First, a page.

BARKSDALE AIR FORCE BASE, La. – Air Force Global Strike Command’s readiness levels are currently the highest in the command’s history despite the global pandemic and aging aircraft across bomber and intercontinental ballistic missile fleets.
Despite challenge after challenge, command maintainers and depots have met challenges with planning and innovation. Although coronavirus has burdened the globe, it has also functioned as a force multiplier with Strikers.
“On the ICBM side, readiness is up because of coronavirus; on the aircraft side, readiness is up in spite of coronavirus,” said Michael Morgan, AFGSC Operations and Communications executive director.
From the beginning of the pandemic, AFGSC was at the forefront of response and innovation—being proactive in establishing processes, instituting training and holding exercises as early as January 2020.
“AFGSC was out in front initially,” Morgan said. “Back in February, it was our command that sent out the direction to our wing commanders to go through pandemic exercises.”
Gen. Tim Ray, AFGSC commander, has continuously praised the team’s performance throughout the pandemic.
“Despite COVID-19, our forces are more ready than they’ve been in the history of the command,” Ray said. “Because we understood the importance of executing our mission within any context, we took an anticipatory approach in the pandemic which allowed us not to just muddle through but build readiness in 2020. On the Nation’s worst days, we are expected to operate and thrive. We are ready under all conditions. All conditions.”
In early 2020, maintenance forces were sent out to launch facilities to maximize intercontinental ballistic missile alert readiness. Because of this initiative, AFGSC ensured the capability of 400 ICBMs generating to alert at moment’s notice even if confronted with COVID-19 induced manpower shortfalls.
“The ICBM force’s alert rates are the highest they have ever been in the command’s history,” Morgan said, without releasing the exact numbers due to operation security.
In 2020, AFGSC oversaw a readiness reset for the majority of the B-1B fleet following a stand-down to allow time for in-depth maintenance. In 2021, the Air Force has directed the retirement of a portion of the B-1 fleet to create a smaller more capable force and make way for the B-21.
When AFGSC first inherited the B-2 from Air Combat Command, there were many logistical and sustainment challenges to overcome. But over time, AFGSC improved sustainment.
“Even with coronavirus, you’ll see the B-2 rolling in and out of 2020 with virtually no changes in readiness,” Morgan said. “It has been, and continues to be, at a very high level of readiness.”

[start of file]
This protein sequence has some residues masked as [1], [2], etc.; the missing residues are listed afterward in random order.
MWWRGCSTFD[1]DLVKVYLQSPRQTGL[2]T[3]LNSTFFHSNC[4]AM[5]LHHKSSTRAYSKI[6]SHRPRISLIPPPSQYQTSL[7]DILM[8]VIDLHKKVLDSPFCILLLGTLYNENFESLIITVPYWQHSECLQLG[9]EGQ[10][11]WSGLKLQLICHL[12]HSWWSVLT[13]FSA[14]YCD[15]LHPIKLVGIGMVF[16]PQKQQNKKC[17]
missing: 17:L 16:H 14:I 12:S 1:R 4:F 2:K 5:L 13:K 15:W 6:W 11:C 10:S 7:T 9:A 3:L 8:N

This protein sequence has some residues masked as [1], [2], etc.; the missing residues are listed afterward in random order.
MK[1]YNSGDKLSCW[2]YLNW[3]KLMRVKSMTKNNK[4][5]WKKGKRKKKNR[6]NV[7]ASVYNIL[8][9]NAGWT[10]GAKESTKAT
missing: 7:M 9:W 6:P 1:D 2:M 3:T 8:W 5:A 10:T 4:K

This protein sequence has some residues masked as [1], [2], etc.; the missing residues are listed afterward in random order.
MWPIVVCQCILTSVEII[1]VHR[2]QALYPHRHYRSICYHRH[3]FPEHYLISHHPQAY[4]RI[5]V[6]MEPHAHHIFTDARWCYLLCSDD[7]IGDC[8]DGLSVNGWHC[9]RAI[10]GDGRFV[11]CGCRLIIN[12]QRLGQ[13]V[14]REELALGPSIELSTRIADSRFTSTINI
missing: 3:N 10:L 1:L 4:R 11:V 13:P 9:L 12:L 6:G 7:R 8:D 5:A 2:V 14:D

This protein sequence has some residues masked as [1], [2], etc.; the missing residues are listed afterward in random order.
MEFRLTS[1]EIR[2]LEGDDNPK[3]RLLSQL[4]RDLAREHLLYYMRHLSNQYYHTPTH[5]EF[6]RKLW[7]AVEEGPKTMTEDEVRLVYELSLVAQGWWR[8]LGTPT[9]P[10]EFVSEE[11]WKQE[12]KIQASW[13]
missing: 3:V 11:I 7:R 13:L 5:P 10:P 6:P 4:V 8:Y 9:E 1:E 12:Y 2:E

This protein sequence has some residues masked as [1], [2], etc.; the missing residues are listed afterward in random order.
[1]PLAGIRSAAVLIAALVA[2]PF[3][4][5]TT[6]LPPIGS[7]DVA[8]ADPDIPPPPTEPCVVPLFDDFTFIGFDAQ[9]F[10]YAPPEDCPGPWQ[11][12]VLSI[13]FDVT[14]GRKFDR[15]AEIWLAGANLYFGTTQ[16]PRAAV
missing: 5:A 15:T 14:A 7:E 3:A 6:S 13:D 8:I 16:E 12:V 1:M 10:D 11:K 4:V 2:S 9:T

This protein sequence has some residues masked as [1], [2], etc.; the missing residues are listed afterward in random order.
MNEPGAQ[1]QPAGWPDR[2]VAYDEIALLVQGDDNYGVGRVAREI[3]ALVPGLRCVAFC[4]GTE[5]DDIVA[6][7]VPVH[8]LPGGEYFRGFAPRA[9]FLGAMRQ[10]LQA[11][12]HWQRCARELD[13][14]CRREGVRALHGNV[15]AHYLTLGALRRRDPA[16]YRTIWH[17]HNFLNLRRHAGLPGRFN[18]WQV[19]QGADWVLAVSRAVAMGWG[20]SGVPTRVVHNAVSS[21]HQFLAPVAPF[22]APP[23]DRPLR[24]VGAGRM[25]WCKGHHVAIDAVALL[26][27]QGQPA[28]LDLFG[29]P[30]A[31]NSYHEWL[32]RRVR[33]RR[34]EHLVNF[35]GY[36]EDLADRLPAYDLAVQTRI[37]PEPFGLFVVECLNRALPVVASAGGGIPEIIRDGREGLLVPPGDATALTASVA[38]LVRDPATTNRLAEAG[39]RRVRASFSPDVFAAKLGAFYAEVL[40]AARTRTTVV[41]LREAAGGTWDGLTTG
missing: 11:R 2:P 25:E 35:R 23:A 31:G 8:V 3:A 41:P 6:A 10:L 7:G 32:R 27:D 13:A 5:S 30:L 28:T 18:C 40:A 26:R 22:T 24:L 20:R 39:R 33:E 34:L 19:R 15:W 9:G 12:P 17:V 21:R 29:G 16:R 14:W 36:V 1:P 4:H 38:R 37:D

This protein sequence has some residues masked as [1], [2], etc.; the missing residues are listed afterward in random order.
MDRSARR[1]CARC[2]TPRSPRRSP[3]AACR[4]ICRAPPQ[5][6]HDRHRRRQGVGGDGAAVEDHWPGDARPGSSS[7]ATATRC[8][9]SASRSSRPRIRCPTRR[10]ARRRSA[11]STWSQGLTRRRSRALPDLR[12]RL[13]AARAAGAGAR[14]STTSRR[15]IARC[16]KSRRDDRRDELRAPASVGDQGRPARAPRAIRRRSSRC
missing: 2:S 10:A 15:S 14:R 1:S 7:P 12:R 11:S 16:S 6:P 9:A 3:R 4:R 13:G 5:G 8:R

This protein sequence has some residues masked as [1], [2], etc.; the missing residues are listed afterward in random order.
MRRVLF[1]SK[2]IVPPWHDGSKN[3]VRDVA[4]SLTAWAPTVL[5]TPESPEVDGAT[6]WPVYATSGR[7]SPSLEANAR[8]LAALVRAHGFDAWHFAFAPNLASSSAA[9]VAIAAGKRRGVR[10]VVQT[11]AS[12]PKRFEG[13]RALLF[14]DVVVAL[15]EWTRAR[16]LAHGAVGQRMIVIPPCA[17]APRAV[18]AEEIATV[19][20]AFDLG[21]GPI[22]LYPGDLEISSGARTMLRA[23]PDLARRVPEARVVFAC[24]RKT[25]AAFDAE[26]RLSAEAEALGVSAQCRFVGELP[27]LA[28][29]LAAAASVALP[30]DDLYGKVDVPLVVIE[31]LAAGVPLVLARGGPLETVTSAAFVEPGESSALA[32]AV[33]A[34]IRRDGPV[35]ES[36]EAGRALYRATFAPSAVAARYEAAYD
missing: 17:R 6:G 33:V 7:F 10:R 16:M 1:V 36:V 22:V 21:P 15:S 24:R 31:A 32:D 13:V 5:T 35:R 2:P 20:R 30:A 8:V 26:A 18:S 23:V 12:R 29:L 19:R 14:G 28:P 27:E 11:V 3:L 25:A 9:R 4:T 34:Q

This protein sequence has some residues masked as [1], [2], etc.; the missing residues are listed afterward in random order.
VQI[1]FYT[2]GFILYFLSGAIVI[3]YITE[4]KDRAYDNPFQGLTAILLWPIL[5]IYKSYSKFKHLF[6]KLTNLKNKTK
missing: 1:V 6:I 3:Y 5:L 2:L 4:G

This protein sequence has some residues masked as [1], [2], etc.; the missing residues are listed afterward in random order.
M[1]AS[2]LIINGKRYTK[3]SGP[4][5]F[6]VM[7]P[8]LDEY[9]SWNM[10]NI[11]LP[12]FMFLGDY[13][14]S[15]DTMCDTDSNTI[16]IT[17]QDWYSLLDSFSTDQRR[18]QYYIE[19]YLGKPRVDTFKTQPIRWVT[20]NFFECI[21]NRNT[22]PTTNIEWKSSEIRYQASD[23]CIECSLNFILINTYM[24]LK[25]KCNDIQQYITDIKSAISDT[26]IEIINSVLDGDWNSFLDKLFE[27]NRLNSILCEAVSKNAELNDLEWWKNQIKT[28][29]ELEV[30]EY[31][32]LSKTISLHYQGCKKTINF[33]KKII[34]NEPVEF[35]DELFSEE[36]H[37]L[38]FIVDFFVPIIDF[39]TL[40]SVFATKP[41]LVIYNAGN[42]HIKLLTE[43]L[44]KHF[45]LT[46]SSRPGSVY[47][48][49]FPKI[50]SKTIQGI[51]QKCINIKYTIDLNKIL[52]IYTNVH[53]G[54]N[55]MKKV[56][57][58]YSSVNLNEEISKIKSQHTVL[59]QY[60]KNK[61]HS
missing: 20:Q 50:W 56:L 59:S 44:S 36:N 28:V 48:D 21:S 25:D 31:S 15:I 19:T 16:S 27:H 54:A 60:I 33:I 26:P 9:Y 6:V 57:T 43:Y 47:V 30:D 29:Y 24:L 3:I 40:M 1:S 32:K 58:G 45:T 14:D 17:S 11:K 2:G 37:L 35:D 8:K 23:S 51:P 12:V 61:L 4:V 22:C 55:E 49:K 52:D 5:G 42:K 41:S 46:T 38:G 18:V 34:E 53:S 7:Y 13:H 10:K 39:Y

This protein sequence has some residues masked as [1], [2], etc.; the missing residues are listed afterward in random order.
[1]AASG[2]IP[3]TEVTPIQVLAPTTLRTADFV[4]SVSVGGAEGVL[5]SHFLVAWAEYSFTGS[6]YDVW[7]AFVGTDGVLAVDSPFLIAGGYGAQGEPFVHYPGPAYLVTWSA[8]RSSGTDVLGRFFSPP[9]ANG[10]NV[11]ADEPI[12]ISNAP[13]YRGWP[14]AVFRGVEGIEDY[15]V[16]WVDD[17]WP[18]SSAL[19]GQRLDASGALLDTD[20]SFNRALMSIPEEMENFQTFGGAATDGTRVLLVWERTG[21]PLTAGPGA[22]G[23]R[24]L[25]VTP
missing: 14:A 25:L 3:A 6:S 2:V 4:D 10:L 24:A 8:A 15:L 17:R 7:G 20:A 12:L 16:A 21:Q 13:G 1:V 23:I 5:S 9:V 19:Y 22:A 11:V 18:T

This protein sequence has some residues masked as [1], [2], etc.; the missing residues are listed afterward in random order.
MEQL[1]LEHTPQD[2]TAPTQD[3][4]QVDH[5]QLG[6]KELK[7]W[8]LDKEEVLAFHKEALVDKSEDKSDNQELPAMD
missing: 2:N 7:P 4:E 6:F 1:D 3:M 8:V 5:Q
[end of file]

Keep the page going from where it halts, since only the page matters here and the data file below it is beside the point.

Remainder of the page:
Placing continuous bomber presence missions in the rearview mirror, the B-52 has played a significant role, alongside the B-1B and the B-2, in supporting dynamic force employment—fostering an era of strategic predictability with operational unpredictability and increasing manning availability as personnel can now carry out missions anytime, anywhere from their home stations
“Because you’re not taking groups of Airmen and deploying them for six months in Guam or Al Udeid, they are ready at the homefront all over the country,” Morgan said.
Whether it is from an ICBM, airframe, or aircrew perspective, operational readiness continues to significantly increase across the command due to the ability to accelerate change and innovate in the middle of a pandemic.
COVID-19 created barriers and forced Airmen to socially distance, or work from home. Although distance presented obstacles, it also provided opportunities to increase productivity.
“We’ve learned a lot this year with teleworking,” Morgan said. “We’re able to do a ton of things that we probably would have put on the back burner. Leveraging those tools have really opened our eyes to some of the things we can do virtually rather than physically.”
Teleworking presented opportunities for the command to focus, without distraction, on updating policies, instructions, supplements and mission directives.
“We’re relatively caught up,” Morgan said. “I’ve been with the command since it was stood up and for the first time in my experience, all of our ops AFIs are current. There is not one single one that is behind the power curve.”
A fundamentally important piece to AFGSC’s success in communication is the fact the command minimizes bureaucracy.
“I’ve worked in MAJCOMs where it’s taken me three or four months to get on the four-star’s calendar, we don’t have that issue or challenge here,” Morgan said. “If it’s important, we can get to the commander within a handful of days or even a handful of minutes, depending on what it is by leveraging a collaborative group and board construct implemented by Gen. Ray.”
Bomber crews, missileers, and all supporting functions have maintained a mission-ready posture throughout the pandemic.
“AFGSC has been extremely successful at managing and mitigating the impact of COVID-19,” said Col. Karyn McKinney, AFGSC deputy command surgeon.
From anticipatory approaches to increased communication, AFGSC’s successes in establishing and maintaining readiness have been the product of a willingness to plan, adapt and innovate.
“COVID got us to communicate more,” Morgan said. “There are some things we are doing now that will never go back.”
However, looking forward to 2021 and beyond, there are many challenges AFGSC must still face, such as force modernization.
“When you go from old to new, there is a bow wave of workload, manpower and resources,” Morgan said. “Looking forward I would call it a target rich environment to overcome challenges and it’s going to require our best talent and abilities to ensure uninterrupted strategic deterrence for our nation.”